By Michael Colgan, Ph.D.
As did all life on Earth, humans evolved in concert with the rhythms of the light. The retinas of your eyes transmit the light to a biological clock in the suprachiasmatic nucleus (SCN) in the middle of your brain. The SCN then triggers thousands of physiological functions of hormones, nerves, muscles, organs, and brain 24 hours a day, lifelong (1,2).
Resistance exercise, for example, is best done from 6 to 10 a.m., the time of the circadian cycle when anabolic hormones are at their highest peak. Skill training, balance, coordination, speed, and agility practices are best done from 4 to 6 pm, the time of your cycle when the brain, hormones, and muscular reactions supporting these abilities are most readily accessed (1,2).
All the migrations of animals and birds, nest building, mating, birth, occur to the rhythms of the light. All the great cycles of Nature occur to the rhythms of the light. So does the cycle of human life, even including reproduction, if left undisturbed by artificial light and inactivity (3).
Most of us live under the illusion that we scamper through life voluntarily. In fact, the rhythms of light control every aspect of human physiology, especially sleep/wake cycles, energy levels, hormone release, brain growth, muscle growth, body fat, and health.
This activity, 24 hours a day, uses expression of more than 20 percent of your total genome, making light the largest control system in human physiology (4-6). If you can’t believe it, try ignoring your circadian cycle entirely for a week. Decades ago ignorant studies subjected lab rats to such abuse: no food, no water, no activity, no sleep for a week. Most of the rats died.
Yet, the majority of folk pay scant heed to the light and its demands on our design for daily cycles of exercise, real nutrition, expulsion of waste, and long nightly sleep for recovery and growth. The National Institutes of Health, for example, reports that one-third of Americans get insufficient sleep.
The NIH also recommends 10,000 steps per day (equivalent to a 45-minute gym workout) as the minimum exercise for good health. The North American average – a tad over 5,000 steps (5-6).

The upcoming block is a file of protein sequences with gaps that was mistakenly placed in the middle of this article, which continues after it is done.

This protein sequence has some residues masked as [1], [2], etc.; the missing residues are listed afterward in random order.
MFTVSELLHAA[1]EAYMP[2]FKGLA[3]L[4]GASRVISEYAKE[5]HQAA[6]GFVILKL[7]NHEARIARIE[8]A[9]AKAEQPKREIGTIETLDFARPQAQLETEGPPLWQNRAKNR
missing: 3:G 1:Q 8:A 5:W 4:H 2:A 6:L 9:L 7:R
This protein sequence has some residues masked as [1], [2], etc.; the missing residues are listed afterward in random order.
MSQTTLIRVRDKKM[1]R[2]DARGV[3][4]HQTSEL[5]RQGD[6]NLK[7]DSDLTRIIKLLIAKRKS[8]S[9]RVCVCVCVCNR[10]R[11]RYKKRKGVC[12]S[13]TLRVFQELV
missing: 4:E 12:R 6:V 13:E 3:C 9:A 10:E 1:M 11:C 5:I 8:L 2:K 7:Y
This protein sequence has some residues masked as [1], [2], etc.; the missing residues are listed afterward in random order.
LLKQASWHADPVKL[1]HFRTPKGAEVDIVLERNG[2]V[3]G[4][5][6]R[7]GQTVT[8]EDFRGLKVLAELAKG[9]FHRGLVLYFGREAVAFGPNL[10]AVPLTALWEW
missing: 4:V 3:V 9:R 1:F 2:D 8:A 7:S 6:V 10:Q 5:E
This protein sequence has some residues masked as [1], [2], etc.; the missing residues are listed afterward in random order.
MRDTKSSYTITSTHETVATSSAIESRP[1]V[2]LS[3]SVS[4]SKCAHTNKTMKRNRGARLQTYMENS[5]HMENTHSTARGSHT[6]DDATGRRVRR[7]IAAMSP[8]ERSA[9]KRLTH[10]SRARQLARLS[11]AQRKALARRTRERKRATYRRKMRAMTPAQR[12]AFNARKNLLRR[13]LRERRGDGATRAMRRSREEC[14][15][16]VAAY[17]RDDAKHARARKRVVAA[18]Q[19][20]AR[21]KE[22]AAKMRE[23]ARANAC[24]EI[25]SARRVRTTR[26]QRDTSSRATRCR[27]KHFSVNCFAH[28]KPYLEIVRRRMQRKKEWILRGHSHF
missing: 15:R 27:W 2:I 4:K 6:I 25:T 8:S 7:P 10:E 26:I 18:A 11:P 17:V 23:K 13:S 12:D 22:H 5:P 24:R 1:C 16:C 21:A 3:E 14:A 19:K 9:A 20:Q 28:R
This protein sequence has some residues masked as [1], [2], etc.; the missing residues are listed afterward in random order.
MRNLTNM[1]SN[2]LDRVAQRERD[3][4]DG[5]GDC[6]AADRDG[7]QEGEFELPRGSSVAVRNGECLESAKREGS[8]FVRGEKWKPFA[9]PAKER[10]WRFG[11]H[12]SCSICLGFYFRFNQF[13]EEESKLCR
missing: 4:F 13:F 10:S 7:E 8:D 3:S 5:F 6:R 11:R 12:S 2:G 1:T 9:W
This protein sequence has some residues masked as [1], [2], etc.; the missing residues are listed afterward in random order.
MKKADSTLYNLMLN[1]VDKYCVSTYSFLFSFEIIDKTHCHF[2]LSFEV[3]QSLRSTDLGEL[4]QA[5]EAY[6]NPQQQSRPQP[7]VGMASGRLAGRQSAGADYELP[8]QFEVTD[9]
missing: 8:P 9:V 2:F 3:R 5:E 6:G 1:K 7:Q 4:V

The NIH also report that 29 million Americans are now suffering adult-onset diabetes, despite clear evidence that the majority of cases of this disease are self-induced by faulty lifestyle. Principal causes: lack of exercise, garbage nutrition, and insufficient sleep (7-9).
You might think it takes years of such neglect to develop diabetes. Not so. Insulin resistance and cardiovascular degeneration need less than a week of inactivity or poor sleep to begin. Less than a week (8-9).
In the latest study, young healthy volunteers skipped exercise for just five days, while researchers measured the function of blood vessels in their legs. During even this short inactivity, the blood vessels degenerated rapidly. It took several days of return to activity equivalent to 10,000 steps a day before the legs improved to normal (9). The answer for athletes is simple. Treat your circadian rhythm with great respect, and it will yield the best performance of your life.
About Dr. Colgan
Dr. Michael Colgan is a world-renowned research scientist, leading expert in the inhibition of aging, and a member of the Isagenix Science Advisory Board. Dr. Colgan has provided nutrition, training and anti-aging programs to more than 11,000 athletes, including many Olympians. He is director of his eponymous Colgan Institute, a consulting, educational and research facility concerned with the effects of nutrition and exercise on athletic performance, along with prevention of chronic degenerative disease, and prevention of degeneration of the brain. Dr Colgan’s sports articles are published on his blog www.drmichaelcolgan.com.
- Pierpaoli W, et al, (eds). The Aging Clock. New York: New York Academy of Sciences, 1994.
- Bollinger T, Bollinger A, Oster H, et al. Sleep, immunity, and circadian clocks: a mechanistic model. Gerontology. 2010;56(6): 574–80.
- Rojansky N, et al. Seasonality in Human Reproduction: An Update. Human Reproduction, 1992;7:735-745.
- Mullington JM, et al. Sleep loss and inflammation. Best Pract Res Clin Endocrinol Metab. 2010;24(5):775–84.
- Knutson KL, Spiegel K, Penev P, et al. The metabolic consequences of sleep deprivation. Sleep Med Rev. 2007;11(3):163–78.
- Spiegel K, Knutson K, Leproult R, et al. Sleep loss: a novel risk factor for insulin resistance and type 2 diabetes. J Appl Physiol. 2005;99(5):2008–19.
- Van Cauter E, Spiegel K, Tasali E, et al. Metabolic consequences of sleep and sleep loss. Sleep Med. 2008;9(Suppl. 1):S23–8.
- Mikus CR1, Oberlin DJ, Libla JL, Taylor AM, Booth FW, Thyfault JP. Lowering physical activity impairs glycemic control in healthy volunteers. Med Sci Sports Exerc. 2012 Feb;44(2):225-31. doi: 10.1249/MSS.0b013e31822ac0c0.
- Boyle LJ1, Credeur DP, Jenkins NT, Padilla J, Leidy HJ, Thyfault JP, Fadel PJ. Impact of reduced daily physical activity on conduit artery flow-mediated dilation and circulating endothelial microparticles. J Appl Physiol. 2013 Nov;115(10):1519-25. doi:10.1152/japplphysiol.00837.2013. Epub 2013 Sep 26.